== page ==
Fiction--classics -Americans abroad -Hemingway is a real drag -the Lost generation -Pamplona, Spain -Um, perhaps I'm missing something
The Sun Also Rises | Ernest Hemingway (read a Hemingway, Steinbeck or John D. MacDonald novel) ★★☆☆☆
“Published in 1926 to explosive acclaim, “The Sun Also Rises” stands as perhaps the most impressive first novel ever written by an American writer. A roman a clef about a group of American and English expatriates on an excursion from Paris’s Left Bank to Pamplona for the July fiesta and its climactic bull fight, a journey from the center of a civilization spiritually bankrupted by the First World War to a vital, God-haunted world in which faith and honor have yet to lose their currency, the novel captured
for the generation that would come to be called “Lost” the spirit of its age, and marked Ernest Hemingway as the preeminent writer of his time.“- Scribner
I know this story is supposed to shed light on the lost generation of soldiers recovering from the carnage of WWI, but it is one of the dullest tales I’ve ever read. I also understand that, written in 1926, using anti-Semitic terminology was acceptable, but holy crap Hemingway is savage. Nearly every action, reaction and minor character flaw of the Robert Cohn character was attributed to his Jewishness. From off-color remarks about the appearance of his nose, to haughty retorts by the others of not letting him “get superior and Jewish” I wanted to ask his ‘friends’, all equally as annoying as Cohn, just who’s being the superior jerk here?
However, these cringe-worthy moments were some of the few occasions I had an actual reaction to the text. Plagued with shallow situations, forgettable characters and devoid of emotion, the uninspired prose barely registered throughout. Even in describing Hemingway’s beloved Spain and daring bullfights, the writing was unemotional and aloof. Perhaps the stilted style represented the wooden psyches of Jake and his friends as they searched for meaning in a post-war world, I don’t know. What I do know is Hemingway’s roundabout way of speaking and delivering storylines are better suited to his short story, Hills Like White Elephants and the more mature, The Old Man and the Sea. I could sense a bit of the later Ernest in his writing, especially during Jake’s fishing trip, but I require more than copious alcohol consumption, a fringe love interest rotating through every male character in the book (although, more power to ya Brett) and fascination with the intricacies of bullfighting to keep me interested.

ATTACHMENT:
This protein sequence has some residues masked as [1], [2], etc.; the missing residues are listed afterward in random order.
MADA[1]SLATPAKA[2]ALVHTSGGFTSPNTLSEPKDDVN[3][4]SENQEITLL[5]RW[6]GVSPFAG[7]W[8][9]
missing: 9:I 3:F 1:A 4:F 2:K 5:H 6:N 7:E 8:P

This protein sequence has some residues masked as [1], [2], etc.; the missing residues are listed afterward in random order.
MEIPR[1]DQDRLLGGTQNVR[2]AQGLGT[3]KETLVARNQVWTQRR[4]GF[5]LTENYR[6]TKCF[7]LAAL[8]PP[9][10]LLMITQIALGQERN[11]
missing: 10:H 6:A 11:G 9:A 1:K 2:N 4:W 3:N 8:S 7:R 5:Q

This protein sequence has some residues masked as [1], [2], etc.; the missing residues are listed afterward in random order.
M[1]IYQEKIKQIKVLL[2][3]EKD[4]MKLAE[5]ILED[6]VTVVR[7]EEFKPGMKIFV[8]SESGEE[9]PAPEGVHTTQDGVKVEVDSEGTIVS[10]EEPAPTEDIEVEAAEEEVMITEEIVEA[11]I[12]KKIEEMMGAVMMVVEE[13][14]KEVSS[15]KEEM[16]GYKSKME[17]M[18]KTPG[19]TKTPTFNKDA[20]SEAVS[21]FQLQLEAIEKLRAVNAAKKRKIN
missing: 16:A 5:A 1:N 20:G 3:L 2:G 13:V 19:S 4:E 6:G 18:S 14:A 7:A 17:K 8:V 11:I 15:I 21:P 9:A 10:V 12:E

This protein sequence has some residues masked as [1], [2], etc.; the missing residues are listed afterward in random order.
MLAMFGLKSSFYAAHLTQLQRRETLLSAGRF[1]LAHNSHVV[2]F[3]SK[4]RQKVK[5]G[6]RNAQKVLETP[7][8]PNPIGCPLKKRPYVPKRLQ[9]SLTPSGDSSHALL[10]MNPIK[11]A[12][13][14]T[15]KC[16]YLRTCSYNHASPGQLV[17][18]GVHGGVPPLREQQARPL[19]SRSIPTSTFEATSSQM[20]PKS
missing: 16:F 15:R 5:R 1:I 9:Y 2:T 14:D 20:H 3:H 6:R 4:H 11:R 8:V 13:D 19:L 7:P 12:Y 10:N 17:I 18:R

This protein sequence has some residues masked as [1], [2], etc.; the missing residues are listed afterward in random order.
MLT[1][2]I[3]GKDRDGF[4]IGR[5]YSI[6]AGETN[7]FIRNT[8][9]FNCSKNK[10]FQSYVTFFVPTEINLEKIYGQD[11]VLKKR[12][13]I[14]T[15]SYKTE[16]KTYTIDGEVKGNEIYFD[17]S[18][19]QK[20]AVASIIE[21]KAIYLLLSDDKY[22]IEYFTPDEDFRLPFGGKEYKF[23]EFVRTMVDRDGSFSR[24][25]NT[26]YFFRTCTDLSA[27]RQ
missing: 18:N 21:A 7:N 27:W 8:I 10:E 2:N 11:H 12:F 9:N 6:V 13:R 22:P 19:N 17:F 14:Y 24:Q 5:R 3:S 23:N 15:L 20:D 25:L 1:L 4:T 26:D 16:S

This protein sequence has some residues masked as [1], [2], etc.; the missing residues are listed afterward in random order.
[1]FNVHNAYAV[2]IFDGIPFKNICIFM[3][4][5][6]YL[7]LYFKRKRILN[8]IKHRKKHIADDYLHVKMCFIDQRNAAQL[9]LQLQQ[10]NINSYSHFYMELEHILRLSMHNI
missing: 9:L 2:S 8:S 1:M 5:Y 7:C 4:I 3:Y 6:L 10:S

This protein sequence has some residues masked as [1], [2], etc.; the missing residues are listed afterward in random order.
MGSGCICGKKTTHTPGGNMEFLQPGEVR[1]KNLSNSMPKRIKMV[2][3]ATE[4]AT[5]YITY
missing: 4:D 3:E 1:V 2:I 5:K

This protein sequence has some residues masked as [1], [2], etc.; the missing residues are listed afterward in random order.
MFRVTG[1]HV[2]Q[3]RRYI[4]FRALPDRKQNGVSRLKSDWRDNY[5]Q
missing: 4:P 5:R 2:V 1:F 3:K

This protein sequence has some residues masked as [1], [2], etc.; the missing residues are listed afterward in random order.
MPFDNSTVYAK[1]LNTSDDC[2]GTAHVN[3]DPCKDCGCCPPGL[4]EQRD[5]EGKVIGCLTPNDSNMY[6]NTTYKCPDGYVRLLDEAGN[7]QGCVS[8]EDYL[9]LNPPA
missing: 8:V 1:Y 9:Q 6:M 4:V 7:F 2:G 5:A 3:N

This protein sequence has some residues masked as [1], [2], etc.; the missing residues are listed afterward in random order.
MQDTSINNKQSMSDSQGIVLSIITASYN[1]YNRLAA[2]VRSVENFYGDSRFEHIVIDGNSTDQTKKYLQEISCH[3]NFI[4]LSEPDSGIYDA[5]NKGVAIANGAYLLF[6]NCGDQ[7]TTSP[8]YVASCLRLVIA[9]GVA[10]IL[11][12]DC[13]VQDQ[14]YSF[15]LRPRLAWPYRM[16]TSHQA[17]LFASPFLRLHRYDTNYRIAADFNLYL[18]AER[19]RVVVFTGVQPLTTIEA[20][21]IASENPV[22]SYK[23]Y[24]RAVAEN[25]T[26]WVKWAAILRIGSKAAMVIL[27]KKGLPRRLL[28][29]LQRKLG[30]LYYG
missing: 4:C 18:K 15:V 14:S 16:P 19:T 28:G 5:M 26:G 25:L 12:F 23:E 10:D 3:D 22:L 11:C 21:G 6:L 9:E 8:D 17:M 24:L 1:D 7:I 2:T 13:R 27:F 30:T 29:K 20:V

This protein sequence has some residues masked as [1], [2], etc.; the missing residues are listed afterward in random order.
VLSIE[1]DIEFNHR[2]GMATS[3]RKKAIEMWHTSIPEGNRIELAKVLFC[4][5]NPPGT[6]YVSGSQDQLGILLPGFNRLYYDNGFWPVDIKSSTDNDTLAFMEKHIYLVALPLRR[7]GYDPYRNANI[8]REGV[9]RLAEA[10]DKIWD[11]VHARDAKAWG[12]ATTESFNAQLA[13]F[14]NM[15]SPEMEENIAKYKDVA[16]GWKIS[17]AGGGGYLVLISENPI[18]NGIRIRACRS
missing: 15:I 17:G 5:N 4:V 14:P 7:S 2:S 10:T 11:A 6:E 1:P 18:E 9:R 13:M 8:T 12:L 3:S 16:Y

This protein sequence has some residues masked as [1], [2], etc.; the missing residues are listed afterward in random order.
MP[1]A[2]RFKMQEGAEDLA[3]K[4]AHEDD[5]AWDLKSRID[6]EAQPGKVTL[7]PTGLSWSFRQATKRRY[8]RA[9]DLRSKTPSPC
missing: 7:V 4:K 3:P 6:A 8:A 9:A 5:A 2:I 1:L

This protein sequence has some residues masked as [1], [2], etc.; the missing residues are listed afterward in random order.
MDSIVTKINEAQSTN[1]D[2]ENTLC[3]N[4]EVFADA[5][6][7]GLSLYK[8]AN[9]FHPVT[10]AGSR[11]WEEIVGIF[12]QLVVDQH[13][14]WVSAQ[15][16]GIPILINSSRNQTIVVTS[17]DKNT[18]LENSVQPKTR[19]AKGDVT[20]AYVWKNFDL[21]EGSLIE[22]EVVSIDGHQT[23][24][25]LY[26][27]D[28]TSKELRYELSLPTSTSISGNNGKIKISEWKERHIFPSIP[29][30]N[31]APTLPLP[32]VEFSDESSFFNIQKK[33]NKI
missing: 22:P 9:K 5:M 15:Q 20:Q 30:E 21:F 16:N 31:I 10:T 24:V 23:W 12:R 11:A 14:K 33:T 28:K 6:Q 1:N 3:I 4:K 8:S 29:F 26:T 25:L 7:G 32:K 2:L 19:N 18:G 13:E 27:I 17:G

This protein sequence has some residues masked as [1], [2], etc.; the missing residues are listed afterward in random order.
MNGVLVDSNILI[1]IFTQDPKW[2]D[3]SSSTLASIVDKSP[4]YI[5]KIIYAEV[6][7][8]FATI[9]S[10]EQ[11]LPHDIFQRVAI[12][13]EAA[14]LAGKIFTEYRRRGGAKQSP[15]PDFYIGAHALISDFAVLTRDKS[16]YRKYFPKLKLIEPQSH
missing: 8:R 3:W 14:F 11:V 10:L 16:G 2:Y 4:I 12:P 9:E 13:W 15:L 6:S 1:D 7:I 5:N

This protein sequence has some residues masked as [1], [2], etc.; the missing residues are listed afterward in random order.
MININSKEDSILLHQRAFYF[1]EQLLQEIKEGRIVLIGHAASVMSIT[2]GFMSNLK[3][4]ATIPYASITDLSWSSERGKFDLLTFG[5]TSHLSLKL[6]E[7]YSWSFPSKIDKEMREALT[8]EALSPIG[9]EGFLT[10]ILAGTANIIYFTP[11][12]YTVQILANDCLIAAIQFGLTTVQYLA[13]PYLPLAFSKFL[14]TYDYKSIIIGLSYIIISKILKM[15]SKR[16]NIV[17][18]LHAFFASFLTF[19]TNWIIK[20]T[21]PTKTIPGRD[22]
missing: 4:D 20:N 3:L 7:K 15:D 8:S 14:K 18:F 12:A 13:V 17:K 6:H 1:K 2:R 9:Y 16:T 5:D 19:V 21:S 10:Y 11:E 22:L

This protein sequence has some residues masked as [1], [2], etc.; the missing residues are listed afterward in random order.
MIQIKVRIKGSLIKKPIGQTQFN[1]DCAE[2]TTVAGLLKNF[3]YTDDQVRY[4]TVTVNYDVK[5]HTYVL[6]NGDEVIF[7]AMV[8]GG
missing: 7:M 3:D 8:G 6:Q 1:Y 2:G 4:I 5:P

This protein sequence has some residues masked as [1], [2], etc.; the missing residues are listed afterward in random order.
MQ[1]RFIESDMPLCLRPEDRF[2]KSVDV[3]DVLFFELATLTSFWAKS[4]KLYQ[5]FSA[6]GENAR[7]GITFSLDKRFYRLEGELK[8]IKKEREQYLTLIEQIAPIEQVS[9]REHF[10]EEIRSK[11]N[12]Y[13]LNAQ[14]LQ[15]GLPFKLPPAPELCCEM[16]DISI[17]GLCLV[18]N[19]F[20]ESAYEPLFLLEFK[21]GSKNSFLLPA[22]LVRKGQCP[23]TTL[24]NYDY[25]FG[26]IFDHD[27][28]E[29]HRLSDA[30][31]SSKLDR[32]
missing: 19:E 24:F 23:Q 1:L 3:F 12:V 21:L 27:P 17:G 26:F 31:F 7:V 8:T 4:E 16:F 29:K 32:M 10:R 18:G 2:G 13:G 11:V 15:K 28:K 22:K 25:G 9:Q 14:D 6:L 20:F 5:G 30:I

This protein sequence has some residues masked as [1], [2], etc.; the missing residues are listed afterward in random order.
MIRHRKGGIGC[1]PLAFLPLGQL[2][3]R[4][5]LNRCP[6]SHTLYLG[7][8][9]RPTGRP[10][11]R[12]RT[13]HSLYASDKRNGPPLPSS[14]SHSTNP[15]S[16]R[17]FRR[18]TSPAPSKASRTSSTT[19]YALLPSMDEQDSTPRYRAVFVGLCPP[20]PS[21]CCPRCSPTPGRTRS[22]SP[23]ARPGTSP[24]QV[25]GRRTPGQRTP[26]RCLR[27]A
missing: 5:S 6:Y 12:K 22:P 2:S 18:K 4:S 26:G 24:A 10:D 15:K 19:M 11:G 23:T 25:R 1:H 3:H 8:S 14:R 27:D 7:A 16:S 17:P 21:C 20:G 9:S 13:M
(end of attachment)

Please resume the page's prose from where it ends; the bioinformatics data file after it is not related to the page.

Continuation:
Domestic fiction -Columbine school shootings -grandiose attempt, verbose reality -psychological fiction --whatever you do, DO NOT eat those Cheese-its
The hour I first believed: a novel | Wally Lamb (book with a candle on the cover) ★ 1/2☆☆☆☆
audio narrated by George Guidall (summon legend) ★★★★☆ Guidall’s voice sucks you right into the character’s mind, even if you don’t want to go there
Fiction--Horror -Apocalyptic literature -Dystopias -suspense --there's nothing to see here folks, move along
Seizing upon human beings’ worst fear at the end of the world, the inability to see, Malerman captured lightning-in-a-bottle with this simple premise. From page one, the story hooks it’s talons in until you shake them off at the finish, dazed and stumbling and so grateful for the sight of the outside world. The setting is sparse and intimate, the characters believable and resourceful as they come together to secure a fragile respite from the ever-present threat. The bird box analogy works well; the characters themselves becoming the alarms to danger, especially the well-trained children when they are removed from their sanctuary cage and channel human bellwethers, guiding the survivors blindly upon the unknown river to an uncertain end.
Well-written apocalyptic stories are fascinating, I love the dissolution of society viewed from the inside, the rebuilding of an alternate world, finding solutions to specific problems, the building up of pressure, and the inevitable failing due to humanity’s weaknesses. This one plays out at a breakneck speed, the back and forth between the present river scenario and the past events is tense and compelling, even though the reader already knows the outcome. Illuminated by nuanced writing, infused with as much humanness as darkness and alternating with moments of true terror and hope, Malerman composed a masterfully suspenseful read.
*I watched the Netflix original movie and it had some interesting moments, but it is truly unlike the novel in nearly every way except for the river escape. Don’t let watching it deter you from this book, and read it first if you can.
I was riding high on my Bookish Jay and Reading Mermaid challenge choices until these couple of major misses, but the end is in sight while Julie and I plot our next year’s challenge prompts, coming soon. My 2018 year in books recap will be finalized next week, hope to see you then. Are you reading anything exciting over the holidays?